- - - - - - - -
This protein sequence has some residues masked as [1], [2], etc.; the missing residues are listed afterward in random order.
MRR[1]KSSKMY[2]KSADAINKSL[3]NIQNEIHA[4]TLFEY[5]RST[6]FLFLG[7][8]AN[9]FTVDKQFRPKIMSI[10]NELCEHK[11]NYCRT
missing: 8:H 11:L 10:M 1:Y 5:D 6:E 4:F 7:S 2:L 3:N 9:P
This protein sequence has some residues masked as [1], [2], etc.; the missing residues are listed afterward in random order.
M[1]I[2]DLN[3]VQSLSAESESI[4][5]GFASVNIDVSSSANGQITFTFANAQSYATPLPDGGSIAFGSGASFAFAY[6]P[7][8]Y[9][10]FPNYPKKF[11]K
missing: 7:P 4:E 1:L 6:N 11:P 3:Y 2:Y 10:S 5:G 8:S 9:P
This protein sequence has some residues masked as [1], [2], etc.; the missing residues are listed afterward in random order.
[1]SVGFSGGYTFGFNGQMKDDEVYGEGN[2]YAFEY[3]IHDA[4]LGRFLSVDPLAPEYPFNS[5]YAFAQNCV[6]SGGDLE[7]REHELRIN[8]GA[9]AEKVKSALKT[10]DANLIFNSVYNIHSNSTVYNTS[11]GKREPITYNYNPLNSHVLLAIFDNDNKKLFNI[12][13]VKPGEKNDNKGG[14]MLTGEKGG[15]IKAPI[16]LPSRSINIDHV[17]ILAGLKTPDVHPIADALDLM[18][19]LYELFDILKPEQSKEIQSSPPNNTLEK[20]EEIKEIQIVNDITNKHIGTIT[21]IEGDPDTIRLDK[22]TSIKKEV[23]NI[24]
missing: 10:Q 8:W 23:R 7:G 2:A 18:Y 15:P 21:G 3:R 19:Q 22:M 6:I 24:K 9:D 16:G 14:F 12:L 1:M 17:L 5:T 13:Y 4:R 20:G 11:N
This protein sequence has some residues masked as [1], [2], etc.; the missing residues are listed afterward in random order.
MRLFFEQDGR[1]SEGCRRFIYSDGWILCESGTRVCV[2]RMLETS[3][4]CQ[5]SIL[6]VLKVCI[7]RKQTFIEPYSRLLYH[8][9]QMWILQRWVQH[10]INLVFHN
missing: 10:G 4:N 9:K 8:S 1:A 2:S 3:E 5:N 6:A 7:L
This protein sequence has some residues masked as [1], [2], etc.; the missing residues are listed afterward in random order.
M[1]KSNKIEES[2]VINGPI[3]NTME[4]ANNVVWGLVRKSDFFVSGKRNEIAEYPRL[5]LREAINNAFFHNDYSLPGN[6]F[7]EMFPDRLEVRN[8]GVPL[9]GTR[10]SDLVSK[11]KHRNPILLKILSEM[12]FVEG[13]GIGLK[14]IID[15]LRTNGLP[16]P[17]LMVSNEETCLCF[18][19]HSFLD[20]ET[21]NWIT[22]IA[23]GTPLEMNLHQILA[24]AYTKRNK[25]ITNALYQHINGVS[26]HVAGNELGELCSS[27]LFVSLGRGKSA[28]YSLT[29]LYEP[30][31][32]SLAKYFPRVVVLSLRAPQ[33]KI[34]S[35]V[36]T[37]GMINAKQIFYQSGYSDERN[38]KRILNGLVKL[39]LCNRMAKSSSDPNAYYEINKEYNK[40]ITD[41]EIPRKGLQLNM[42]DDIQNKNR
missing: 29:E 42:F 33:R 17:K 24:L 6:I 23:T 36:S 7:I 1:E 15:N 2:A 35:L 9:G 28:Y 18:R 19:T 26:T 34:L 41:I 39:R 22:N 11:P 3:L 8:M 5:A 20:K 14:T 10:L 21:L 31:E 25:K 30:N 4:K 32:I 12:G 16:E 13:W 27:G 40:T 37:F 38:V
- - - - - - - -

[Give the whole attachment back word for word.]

This protein sequence has some residues masked as [1], [2], etc.; the missing residues are listed afterward in random order.
MRR[1]KSSKMY[2]KSADAINKSL[3]NIQNEIHA[4]TLFEY[5]RST[6]FLFLG[7][8]AN[9]FTVDKQFRPKIMSI[10]NELCEHK[11]NYCRT
missing: 8:H 11:L 10:M 1:Y 5:D 6:E 4:F 7:S 2:L 3:N 9:P
This protein sequence has some residues masked as [1], [2], etc.; the missing residues are listed afterward in random order.
M[1]I[2]DLN[3]VQSLSAESESI[4][5]GFASVNIDVSSSANGQITFTFANAQSYATPLPDGGSIAFGSGASFAFAY[6]P[7][8]Y[9][10]FPNYPKKF[11]K
missing: 7:P 4:E 1:L 6:N 11:P 3:Y 2:Y 10:S 5:G 8:S 9:P
This protein sequence has some residues masked as [1], [2], etc.; the missing residues are listed afterward in random order.
[1]SVGFSGGYTFGFNGQMKDDEVYGEGN[2]YAFEY[3]IHDA[4]LGRFLSVDPLAPEYPFNS[5]YAFAQNCV[6]SGGDLE[7]REHELRIN[8]GA[9]AEKVKSALKT[10]DANLIFNSVYNIHSNSTVYNTS[11]GKREPITYNYNPLNSHVLLAIFDNDNKKLFNI[12][13]VKPGEKNDNKGG[14]MLTGEKGG[15]IKAPI[16]LPSRSINIDHV[17]ILAGLKTPDVHPIADALDLM[18][19]LYELFDILKPEQSKEIQSSPPNNTLEK[20]EEIKEIQIVNDITNKHIGTIT[21]IEGDPDTIRLDK[22]TSIKKEV[23]NI[24]
missing: 10:Q 8:W 23:R 7:G 2:A 18:Y 15:P 21:G 3:R 19:Q 22:M 6:I 24:K 9:D 16:G 14:F 12:L 1:M 17:L 5:T 13:Y 4:R 20:G 11:N
This protein sequence has some residues masked as [1], [2], etc.; the missing residues are listed afterward in random order.
MRLFFEQDGR[1]SEGCRRFIYSDGWILCESGTRVCV[2]RMLETS[3][4]CQ[5]SIL[6]VLKVCI[7]RKQTFIEPYSRLLYH[8][9]QMWILQRWVQH[10]INLVFHN
missing: 10:G 4:N 9:K 8:S 1:A 2:S 3:E 5:N 6:A 7:L
This protein sequence has some residues masked as [1], [2], etc.; the missing residues are listed afterward in random order.
M[1]KSNKIEES[2]VINGPI[3]NTME[4]ANNVVWGLVRKSDFFVSGKRNEIAEYPRL[5]LREAINNAFFHNDYSLPGN[6]F[7]EMFPDRLEVRN[8]GVPL[9]GTR[10]SDLVSK[11]KHRNPILLKILSEM[12]FVEG[13]GIGLK[14]IID[15]LRTNGLP[16]P[17]LMVSNEETCLCF[18][19]HSFLD[20]ET[21]NWIT[22]IA[23]GTPLEMNLHQILA[24]AYTKRNK[25]ITNALYQHINGVS[26]HVAGNELGELCSS[27]LFVSLGRGKSA[28]YSLT[29]LYEP[30][31][32]SLAKYFPRVVVLSLRAPQ[33]KI[34]S[35]V[36]T[37]GMINAKQIFYQSGYSDERN[38]KRILNGLVKL[39]LCNRMAKSSSDPNAYYEINKEYNK[40]ITD[41]EIPRKGLQLNM[42]DDIQNKNR
missing: 29:E 42:F 33:R 17:K 24:L 6:I 23:T 36:S 7:I 1:E 15:N 2:A 35:L 9:G 28:Y 18:R 19:T 26:T 34:L 41:I 39:R 22:N 11:P 3:L 8:M 5:A 20:K 14:T 10:L 21:L 31:E 25:K 30:N 4:K 32:I 12:G 16:E 13:W 27:G 40:T 37:F 38:V